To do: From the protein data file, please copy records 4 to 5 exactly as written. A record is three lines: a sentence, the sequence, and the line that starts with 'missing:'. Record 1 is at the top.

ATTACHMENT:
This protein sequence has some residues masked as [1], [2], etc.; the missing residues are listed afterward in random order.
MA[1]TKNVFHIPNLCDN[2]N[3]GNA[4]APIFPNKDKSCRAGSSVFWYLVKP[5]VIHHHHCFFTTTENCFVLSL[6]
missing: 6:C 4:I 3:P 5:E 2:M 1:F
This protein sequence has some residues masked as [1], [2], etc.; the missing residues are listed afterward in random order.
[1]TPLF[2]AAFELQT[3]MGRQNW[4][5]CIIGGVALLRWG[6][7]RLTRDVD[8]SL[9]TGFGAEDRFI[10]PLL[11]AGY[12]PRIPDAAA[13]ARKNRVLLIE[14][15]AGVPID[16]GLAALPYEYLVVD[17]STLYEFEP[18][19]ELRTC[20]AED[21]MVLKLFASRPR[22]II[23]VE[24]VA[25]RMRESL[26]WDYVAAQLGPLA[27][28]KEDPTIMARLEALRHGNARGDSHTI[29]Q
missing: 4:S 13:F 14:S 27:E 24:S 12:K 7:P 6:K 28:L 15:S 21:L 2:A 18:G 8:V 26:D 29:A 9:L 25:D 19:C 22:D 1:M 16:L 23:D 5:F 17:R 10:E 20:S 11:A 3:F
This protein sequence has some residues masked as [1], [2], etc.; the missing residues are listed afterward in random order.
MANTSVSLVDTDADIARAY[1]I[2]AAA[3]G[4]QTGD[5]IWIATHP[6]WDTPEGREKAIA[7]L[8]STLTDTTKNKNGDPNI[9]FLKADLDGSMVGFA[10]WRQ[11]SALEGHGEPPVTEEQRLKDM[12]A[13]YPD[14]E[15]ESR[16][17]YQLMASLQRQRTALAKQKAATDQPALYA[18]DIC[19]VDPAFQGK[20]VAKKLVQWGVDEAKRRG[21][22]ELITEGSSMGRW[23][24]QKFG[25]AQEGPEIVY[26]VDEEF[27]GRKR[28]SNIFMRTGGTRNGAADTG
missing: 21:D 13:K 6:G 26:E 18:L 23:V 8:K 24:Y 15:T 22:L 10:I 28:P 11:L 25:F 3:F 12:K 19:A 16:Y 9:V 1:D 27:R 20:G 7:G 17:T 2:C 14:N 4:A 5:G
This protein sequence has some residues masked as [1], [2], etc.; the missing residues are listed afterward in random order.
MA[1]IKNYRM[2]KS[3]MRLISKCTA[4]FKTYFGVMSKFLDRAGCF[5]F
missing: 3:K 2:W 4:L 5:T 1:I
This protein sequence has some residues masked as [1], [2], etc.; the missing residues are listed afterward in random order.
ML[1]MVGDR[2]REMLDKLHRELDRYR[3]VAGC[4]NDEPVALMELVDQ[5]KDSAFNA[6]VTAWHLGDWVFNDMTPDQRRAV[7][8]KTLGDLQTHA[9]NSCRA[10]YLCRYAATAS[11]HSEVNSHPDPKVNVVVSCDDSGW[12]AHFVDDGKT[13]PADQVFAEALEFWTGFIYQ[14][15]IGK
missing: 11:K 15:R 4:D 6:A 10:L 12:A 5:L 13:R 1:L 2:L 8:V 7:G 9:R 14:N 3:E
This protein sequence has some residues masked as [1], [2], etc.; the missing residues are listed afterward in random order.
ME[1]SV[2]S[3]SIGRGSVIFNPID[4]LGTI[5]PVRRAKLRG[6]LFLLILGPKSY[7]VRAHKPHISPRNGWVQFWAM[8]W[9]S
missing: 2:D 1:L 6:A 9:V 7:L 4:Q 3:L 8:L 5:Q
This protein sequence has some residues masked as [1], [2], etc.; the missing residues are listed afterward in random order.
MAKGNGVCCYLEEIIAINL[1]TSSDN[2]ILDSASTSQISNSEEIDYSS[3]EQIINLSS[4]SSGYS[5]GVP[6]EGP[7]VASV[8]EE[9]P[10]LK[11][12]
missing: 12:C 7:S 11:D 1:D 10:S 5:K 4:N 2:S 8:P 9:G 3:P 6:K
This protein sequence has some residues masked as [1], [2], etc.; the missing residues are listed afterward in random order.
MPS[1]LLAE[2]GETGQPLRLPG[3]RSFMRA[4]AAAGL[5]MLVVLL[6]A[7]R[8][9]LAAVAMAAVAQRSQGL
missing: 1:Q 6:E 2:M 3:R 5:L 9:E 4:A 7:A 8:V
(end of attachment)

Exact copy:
This protein sequence has some residues masked as [1], [2], etc.; the missing residues are listed afterward in random order.
MA[1]IKNYRM[2]KS[3]MRLISKCTA[4]FKTYFGVMSKFLDRAGCF[5]F
missing: 3:K 2:W 4:L 5:T 1:I
This protein sequence has some residues masked as [1], [2], etc.; the missing residues are listed afterward in random order.
ML[1]MVGDR[2]REMLDKLHRELDRYR[3]VAGC[4]NDEPVALMELVDQ[5]KDSAFNA[6]VTAWHLGDWVFNDMTPDQRRAV[7][8]KTLGDLQTHA[9]NSCRA[10]YLCRYAATAS[11]HSEVNSHPDPKVNVVVSCDDSGW[12]AHFVDDGKT[13]PADQVFAEALEFWTGFIYQ[14][15]IGK
missing: 11:K 15:R 4:D 6:A 10:L 12:A 5:L 13:R 1:L 2:L 8:V 7:G 9:R 14:N 3:E